With Texas A&M notifying the Big 12 on Wednesday of its desire to join another league, the focus turned to Provo, Utah, home of Brigham Young.
Jay Drew of the Salt Lake Tribune reported late Wednesday that BYU officials have had discussions with Big 12 officials within the past week about joining the league. The talks have included ESPN and there has been input from Notre Dame representatives. BYU, which left the Mountain West to become a football independent, has an eight-year deal with ESPN and a six-game series scheduled with the Fighting Irish.
Some of the discussions, according to the report, involve BYU joining the Big 12 for football only. The rest of the school's teams would compete in the West Coast Conference, an arrangement that was agreed to when the Cougars left the Mountain West. Latter-day Saints officials are said to be hesitant about breaking their new relationship with the WCC.
Cougar fans were also tracking a private jet on Wednesday that left from an airfield near Big 12 headquarters north of Dallas. The aircraft landed in Provo, but a Big 12 spokesperson told the Tribune that he was "not aware" of any Big 12 officials on the private jet.
As for Texas A&M, its move to the Southeastern Conference is expected to be made official next week. The Aggies are hoping to play football in the SEC next season.
The Twitterverse was ablaze Wednesday with rumors of the Pacific 12 making another run at what's left of value in the Big 12. That would include Oklahoma and Texas and to a lesser degree, Texas Tech and Oklahoma State.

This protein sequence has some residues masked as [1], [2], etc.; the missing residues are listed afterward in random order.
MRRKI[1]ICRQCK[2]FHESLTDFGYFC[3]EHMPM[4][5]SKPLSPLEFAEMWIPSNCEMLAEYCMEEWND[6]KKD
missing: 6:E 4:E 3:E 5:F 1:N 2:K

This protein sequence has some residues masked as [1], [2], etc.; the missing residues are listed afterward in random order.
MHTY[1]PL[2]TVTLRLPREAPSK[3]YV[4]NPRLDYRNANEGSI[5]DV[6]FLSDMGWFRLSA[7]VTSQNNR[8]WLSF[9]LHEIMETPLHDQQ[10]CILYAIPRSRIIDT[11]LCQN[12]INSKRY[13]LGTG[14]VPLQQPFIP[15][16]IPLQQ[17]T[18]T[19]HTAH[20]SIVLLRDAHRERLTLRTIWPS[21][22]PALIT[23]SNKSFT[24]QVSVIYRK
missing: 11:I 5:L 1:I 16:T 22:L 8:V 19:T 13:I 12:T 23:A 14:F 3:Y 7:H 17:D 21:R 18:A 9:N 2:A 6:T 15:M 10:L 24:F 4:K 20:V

Notre Dame, Pittsburgh and Arkansas also have been mentioned as Big 12 targets, but a move by any of those teams is considered a longshot.
One thing is clear. The future of the Big 12 is hanging by a thread. Kirk Bohls of the Austin American-Statesman wrote that if one more team decides to depart, the league is finished. Bohls writes:
"Should Oklahoma act upon its earnest desires and seek an invitation to join the Pacific 12 Conference — something I'm fully expecting to happen within days, if not hours — that decision could well be the killing blow to the Big 12 while also providing Texas the political cover to follow suit and ask for admission as well."
But once again, the Longhorn Network could come into play. When (then) Pac-10 commissioner Larry Scott make a play last year to bring Texas, Oklahoma, Oklahoma State and Texas Tech to the Left Coast, one of the sticking points was the Longhorn Network. Texas insisted on going forward with the network while Scott was interested in creating a Pac-16 network to benefit all members of the new league.